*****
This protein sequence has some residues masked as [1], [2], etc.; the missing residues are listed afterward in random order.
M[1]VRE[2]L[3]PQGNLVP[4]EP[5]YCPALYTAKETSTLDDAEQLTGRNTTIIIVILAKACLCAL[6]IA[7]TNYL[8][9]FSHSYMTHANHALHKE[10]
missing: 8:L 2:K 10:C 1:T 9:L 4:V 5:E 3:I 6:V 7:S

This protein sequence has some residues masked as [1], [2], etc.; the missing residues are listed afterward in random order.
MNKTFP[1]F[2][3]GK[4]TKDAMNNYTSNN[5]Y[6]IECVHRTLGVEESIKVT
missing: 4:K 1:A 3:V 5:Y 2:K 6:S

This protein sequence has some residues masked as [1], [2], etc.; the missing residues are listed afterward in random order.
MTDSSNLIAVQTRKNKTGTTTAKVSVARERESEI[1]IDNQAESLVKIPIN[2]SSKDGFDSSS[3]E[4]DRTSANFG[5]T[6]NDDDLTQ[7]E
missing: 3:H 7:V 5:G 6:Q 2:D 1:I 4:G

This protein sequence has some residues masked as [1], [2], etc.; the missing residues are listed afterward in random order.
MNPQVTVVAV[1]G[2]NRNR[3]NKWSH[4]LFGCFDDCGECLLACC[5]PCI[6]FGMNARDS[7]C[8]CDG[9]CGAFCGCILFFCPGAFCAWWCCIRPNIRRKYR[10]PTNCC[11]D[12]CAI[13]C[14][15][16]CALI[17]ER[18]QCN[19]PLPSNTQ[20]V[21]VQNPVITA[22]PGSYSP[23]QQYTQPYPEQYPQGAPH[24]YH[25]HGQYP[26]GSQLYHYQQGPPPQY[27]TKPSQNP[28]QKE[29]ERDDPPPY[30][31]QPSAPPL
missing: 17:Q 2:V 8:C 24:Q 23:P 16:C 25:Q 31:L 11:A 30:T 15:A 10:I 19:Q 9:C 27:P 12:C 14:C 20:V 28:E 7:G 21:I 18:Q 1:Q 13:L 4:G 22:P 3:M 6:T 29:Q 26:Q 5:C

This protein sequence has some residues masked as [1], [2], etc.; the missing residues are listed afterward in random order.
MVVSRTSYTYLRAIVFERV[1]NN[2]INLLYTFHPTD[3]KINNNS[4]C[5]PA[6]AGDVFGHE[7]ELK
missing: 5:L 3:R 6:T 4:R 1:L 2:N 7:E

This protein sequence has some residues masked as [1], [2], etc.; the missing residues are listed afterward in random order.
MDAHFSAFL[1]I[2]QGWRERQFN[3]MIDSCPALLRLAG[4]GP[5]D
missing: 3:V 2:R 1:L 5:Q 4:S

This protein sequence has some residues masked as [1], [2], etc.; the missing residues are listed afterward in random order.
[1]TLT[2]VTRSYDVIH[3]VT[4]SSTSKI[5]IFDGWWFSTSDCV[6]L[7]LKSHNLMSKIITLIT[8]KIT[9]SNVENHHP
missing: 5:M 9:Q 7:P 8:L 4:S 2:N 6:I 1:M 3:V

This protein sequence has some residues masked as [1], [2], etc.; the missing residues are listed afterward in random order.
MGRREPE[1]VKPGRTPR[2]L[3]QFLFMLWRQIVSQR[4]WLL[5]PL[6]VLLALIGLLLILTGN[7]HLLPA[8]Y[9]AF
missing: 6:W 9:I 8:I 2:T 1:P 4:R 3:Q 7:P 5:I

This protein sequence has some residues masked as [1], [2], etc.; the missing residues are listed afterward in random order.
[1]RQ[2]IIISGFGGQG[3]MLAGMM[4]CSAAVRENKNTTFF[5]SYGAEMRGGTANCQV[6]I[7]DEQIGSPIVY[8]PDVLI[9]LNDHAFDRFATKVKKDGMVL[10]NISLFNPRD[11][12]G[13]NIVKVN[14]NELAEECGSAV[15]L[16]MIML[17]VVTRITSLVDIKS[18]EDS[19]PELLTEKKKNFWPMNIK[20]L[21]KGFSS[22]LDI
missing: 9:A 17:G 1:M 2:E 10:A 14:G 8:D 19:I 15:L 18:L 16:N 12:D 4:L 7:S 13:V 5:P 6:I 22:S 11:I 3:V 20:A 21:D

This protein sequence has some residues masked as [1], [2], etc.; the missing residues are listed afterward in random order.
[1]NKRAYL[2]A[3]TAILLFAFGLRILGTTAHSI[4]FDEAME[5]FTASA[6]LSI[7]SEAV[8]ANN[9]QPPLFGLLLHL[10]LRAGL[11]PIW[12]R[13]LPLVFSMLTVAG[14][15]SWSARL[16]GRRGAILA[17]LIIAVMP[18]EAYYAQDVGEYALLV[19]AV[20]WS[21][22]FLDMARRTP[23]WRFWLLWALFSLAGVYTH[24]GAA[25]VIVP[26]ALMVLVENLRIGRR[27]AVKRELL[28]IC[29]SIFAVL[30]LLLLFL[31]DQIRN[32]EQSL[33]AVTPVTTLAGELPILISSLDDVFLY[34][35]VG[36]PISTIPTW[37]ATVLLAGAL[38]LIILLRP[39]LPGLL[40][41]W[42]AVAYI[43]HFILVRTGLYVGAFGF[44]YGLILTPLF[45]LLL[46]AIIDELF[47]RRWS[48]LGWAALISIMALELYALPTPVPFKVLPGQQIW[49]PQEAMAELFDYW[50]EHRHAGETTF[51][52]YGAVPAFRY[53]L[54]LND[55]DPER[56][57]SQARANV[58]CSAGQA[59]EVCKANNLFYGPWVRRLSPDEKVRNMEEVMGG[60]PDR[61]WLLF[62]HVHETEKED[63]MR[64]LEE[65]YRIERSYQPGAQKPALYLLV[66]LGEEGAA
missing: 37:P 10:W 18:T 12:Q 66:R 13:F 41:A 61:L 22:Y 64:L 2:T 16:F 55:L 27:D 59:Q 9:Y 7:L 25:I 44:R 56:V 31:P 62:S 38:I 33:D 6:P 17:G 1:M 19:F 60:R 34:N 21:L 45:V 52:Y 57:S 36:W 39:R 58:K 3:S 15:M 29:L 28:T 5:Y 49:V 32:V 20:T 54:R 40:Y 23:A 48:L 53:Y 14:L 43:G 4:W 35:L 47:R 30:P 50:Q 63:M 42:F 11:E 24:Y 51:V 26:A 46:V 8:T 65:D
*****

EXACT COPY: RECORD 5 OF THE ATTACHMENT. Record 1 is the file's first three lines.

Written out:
This protein sequence has some residues masked as [1], [2], etc.; the missing residues are listed afterward in random order.
MVVSRTSYTYLRAIVFERV[1]NN[2]INLLYTFHPTD[3]KINNNS[4]C[5]PA[6]AGDVFGHE[7]ELK
missing: 5:L 3:R 6:T 4:R 1:L 2:N 7:E